No significant diurnal changes in the C isotopic signature of total leaf organic matter (δ13COM, measured 1 h before sunrise and sunset) was identified in any of the species investigated (Fig. 2a,b). The highest 13COM values were obtained in the Mediterranean species A. unedo, and in S. cashmiriana (−26 to −28‰), and the most negative 13COM values in herbs (−31 to −33‰; see Fig. 2). The δ13COM was 13C-depleted compared with δ13Cres except for the two herbaceous species B. perennis and T. pratense, which exhibited almost similar δ13COM and δ13Cres (compare Table 1 and Fig. 2). The enrichment of δ13Cres relative to δ13COM reached up to 11‰ at the end of the light period for H. halimifolium (Fig. 2). The isotopic composition of soluble sugars, including glucose, fructose and sucrose, and their respective concentrations were determined in four selected species: Q. petraea, Q. ilex, H. halimifolium and T. barbata at two periods of the day, just before sunset and sunrise (data not shown). Those results revealed no significant change in δ13C of the three sugars between the two periods investigated and for all species. In addition, the sucrose concentration slightly decreased during the night while glucose and fructose contents remained constant throughout the day (not shown).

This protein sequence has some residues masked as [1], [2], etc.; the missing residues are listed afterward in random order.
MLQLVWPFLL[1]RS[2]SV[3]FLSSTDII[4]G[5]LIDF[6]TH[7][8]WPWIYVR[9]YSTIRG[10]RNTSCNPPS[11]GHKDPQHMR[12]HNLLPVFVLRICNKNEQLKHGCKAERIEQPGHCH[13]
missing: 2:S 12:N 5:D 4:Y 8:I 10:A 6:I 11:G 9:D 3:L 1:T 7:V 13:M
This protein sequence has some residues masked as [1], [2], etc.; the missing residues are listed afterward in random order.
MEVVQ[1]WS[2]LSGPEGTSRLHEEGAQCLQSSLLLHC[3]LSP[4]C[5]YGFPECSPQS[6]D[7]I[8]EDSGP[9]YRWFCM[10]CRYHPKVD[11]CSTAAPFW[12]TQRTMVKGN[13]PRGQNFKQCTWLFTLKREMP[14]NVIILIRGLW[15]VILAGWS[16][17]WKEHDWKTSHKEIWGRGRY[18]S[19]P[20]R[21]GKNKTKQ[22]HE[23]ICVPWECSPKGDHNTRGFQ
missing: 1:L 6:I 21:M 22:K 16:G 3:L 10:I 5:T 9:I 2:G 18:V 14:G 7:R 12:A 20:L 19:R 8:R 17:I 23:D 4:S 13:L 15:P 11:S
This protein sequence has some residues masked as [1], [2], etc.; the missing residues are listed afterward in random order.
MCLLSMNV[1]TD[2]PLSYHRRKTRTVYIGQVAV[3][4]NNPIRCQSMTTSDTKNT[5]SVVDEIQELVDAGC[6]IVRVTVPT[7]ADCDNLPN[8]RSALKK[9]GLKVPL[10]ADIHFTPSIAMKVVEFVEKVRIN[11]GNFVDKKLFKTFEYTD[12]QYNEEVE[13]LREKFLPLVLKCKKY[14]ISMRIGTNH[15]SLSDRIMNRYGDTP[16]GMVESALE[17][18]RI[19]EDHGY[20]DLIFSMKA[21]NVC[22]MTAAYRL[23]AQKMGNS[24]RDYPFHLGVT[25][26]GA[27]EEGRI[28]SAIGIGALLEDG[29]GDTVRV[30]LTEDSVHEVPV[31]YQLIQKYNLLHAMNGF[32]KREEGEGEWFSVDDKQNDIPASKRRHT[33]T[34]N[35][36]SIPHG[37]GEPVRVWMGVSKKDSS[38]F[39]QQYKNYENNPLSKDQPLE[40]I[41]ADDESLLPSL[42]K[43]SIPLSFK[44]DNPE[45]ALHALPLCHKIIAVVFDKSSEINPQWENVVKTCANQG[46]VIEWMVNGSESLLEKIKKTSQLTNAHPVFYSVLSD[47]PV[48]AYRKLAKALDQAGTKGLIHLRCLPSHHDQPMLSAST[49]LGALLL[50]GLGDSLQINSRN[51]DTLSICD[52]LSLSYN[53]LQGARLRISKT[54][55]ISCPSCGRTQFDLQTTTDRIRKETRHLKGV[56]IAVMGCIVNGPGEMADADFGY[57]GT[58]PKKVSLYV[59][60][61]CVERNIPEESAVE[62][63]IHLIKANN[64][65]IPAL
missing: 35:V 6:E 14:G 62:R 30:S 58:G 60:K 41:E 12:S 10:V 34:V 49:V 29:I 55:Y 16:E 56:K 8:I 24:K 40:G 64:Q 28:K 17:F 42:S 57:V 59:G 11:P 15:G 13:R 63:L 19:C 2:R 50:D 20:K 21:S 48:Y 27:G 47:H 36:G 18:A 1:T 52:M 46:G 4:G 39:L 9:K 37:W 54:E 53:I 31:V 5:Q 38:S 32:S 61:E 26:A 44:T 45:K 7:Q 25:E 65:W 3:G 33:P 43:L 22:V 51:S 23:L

image

Figure 2. Relationship between carbon isotopic signatures of leaf respired CO213Cres) and total leaf organic matter (δ13COM) both measured (a) at the end of the light period and (b) the end of the dark period of species grown either in controlled conditions in the glasshouse or under natural conditions (see the Materials and Methods section). Means (± SE) of at least three replicates from independent leaves are represented.

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Relationship of δ13Cres diurnal course with basic structural parameters

The relationship between leaf characteristics (specific leaf area, SLA), water content and the C : N ratio) with the diurnal δ13C enrichment in leaf respired CO2 allowed the identification of three major functional groups (Fig. 3). Sorted by increasing δ13CLight–Dark amplitude, these are: herbaceous species which had the highest relative water content (> 0.75), SLA (> 0.028 m2 g−1) and the lowest C : N ratio (< 15); deciduous trees, the conifer species and several shrubs (C. hystrix, F. benjamina and C. siliqua) with intermediate values of all leaf parameters; and Mediterranean evergreen trees and shrubs with thick leaves and hence, very low SLA (< 0.015 m2 g−1), high C : N ratio (> 23) and a wide range of water contents as well as aromatic plants exhibiting different leaf structures such as needles, mesophyllic or xerophytic leaves (see Fig. 3).